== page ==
Mayor Schmitzjof San Francisco:
• "Am appalled and overwhelm
ed by the great calamity to San
Francisco, " only meager; details
of which havereached me. I ex-j
tend sympathy and assurance of •
my earnest -desire to help, those •
inj distress inianw manner in ;
which I am able. I
"GEORGE iC: PARDEE.''
REFUGEES GO TO
OAKLAND
OAKLAND, April 18.— Thousands' of
refugees, rendered homeless by the J
terrible calamity which has overtaken j
San Francisco, have come to this city I
to escape from the terrors across the
bay. On learning of this the Realty
Syndicate at once offered Idora Park
for the use of those left without shel
ter by the earthquake. The offer has
been gratefully accepted by the Police
and Fire Commissioners, and two hun
dred cots have been placed in the the*
ater for the use of the refugees. Re
lief stations have also been established
at the City Hall, and at the various
public parks throughout the city.
Other relief stations have also been
established in such of the ohurohes
throughout the city as are considered
safe for use as such.
Mayor Frank K. Mott has issued the
following appeal to the people of Oak
land to aiid the authorities in preserv
ing peace and order:
"To the People of Oakland!
\u25a0 "The earthquake this morning visit
ed upon our city a great calamity, yet
It Is a source of much satisfaction that
we were spared from a conflagration
and serious loss of life. The officials
of the city have, the situation well in
hand, but I desire to appeal to the peo
ple to co-operate^ with -the authorities
In maintaining peace, and' order.
"As many- buildings are in an un
safe condition the public are admon
ished to keep off the streets, and par
ticularly warned against congregating
In groups. It Is also very essential that
precaution be used in the building of
fires until the chimneys have been In
spected and repaired. Those who have
not either gas or oil stoves are advised
that danger may be avoided by mov
ing their stoves out of door*.
"FRANK K. MOTT, Mayor>
Chief N. A. Ball, of the Oakland Fire
• Department, ha* made the following
suggestions to -householders regarding
fire* In houses the chimneys of which
have fallen:
"Build no fires In coal stoves, grates
or fire places until the interior of the
chimneys has been Inspected, cleaned
out and put In repair. In many places
where the chimneys appear to be all
right, they may have cracks In the In
terior or may be stopped up with
refuse, which might cause a blind fire.
, While the earthquake was at its
height, the two smokestacks at the gas
works at the foot of Grove street fell,
crashing through the roof of; the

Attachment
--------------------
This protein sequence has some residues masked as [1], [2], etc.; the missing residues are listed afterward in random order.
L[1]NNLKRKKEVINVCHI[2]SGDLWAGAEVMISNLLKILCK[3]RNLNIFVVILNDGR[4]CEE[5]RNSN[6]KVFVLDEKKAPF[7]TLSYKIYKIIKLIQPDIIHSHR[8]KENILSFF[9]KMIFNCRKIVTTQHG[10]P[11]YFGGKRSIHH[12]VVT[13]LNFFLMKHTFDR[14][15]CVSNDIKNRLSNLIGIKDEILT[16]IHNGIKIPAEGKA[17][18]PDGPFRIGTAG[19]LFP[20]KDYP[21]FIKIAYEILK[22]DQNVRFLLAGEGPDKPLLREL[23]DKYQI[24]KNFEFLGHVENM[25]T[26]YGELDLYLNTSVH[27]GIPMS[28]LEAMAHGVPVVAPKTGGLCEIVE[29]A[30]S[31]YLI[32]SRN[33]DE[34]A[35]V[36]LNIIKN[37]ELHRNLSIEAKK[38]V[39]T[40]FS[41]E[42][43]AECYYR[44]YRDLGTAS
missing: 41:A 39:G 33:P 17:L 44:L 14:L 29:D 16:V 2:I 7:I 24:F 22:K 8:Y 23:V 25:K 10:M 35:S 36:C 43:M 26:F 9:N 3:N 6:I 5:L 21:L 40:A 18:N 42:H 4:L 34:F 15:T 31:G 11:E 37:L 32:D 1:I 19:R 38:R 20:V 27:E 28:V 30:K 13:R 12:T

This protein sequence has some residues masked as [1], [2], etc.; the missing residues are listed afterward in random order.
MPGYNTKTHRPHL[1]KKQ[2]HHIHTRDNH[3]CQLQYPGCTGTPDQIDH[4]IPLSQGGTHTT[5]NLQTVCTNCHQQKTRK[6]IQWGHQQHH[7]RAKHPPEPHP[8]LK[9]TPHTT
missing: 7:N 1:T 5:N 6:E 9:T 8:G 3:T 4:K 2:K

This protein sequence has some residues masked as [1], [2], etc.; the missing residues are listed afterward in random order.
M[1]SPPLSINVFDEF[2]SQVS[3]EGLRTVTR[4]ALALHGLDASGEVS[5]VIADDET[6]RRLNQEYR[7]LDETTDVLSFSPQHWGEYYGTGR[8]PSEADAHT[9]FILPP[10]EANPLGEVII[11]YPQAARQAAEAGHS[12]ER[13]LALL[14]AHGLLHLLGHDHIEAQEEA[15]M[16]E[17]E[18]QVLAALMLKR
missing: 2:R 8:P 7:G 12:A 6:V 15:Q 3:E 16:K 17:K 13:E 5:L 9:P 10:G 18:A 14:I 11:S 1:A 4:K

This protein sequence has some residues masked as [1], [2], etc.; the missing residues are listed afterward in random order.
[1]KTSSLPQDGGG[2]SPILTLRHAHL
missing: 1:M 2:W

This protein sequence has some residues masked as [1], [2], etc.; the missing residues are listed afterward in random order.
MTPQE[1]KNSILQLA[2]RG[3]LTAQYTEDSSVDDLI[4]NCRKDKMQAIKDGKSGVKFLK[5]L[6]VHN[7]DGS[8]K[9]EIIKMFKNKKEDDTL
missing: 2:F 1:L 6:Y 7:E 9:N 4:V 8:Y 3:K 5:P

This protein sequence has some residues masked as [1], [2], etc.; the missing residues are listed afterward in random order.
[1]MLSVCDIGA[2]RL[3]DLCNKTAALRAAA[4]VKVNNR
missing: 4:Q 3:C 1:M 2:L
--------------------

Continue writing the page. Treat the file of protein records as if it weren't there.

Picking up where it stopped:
works, crushing the boiler and killing
one of the firemen, whose identity has I
not yet been learned.
The force of the earthquake has
caused the Twelfth street dam, oppo
site the boathouses -on Lake' Merritt,
to sink eighteen inches.
A report •comes from Martinez that!
the Martinez Bank Building, one of j
the finest structures in the town, has
been completely destroyed.
It is at present impossible to esti
mate .the amount of damage to'prop
erty in. this city, owing to the fact that!
practically no inspection has been \
j made of the buildings, except by Fire
i Warden 'George McDonald,* and this/
> only . for .the purpose' of condemning ;
'those which are unsafe and must be >
tornrdown. { Many of the structures j
: which from the outside show little ap
: parent damage, -on closer examination
; prove to have been so badly twisted (
iisfis^^^^^^s¥^?BP^Bff^HHsW^^BlSB^^Ss» i^^^^^'«^^s*^^ff^*¥ii
I and racked by the shock that it I*
faared thav will have to be torn* down. |
SANTA ROSA IS A
TOTAL WRECK
SANTA ROSA, April 18— This
city is a total wreck. There are
10,000 homeless men, women
and children huddled -together.
The loss of life is not to be esti
mated. It will probably reach
the thousands.
As the last great seismic tre
mor spent its force in the earth
the whole business portion tum
bled into ..ruins. The main
street is piled many feet deep
with the fallen buildings. Not
one business building from the
California Northwestern Pacific
depot, in the extreme west end of
the city, to the Atheneum on the
est, is left intact.
This destruction includes all
of the county buildings. The
four-story court house, with its
dome mounting high into the
heavens, is merely a pile of brok
en masonry. Nothing is left.
Identification is impossible.
What was not destroyed by the
earthquake has been swept by
fire. Until the flames leaped
into the heavens there was hope
of saving the residence district.
It was soon apparent that any
such idea, {hat might have been
entertained, was to be abandoned.
This was appreciated by the
citizens and they prepared to de
sert their homes. Not even their
household, goods were . taken.
They made for the fields and
hills, to watch the destruction of
one of the most beautiful cities
of the West.
The water system of the muni
cipality was destroyed by . the
earthquake. Fire fighting, was
not to be thought of.. The city
was at the mercy of the elements
and crumbled and cracked as the
gentle west breeze from the great
Pacific blew from the hill to fan
the flames to undestroyed local
ities. Thus the citizens watched
from the Rincoon hills their
homes erased.
In a few cases some attempted
to return to the burning city to
rescue valuables. Many of them
who ventured too close were
overcome by the. heat and smoke.
They dropped, choked and faint
ing, in their tracks. In many in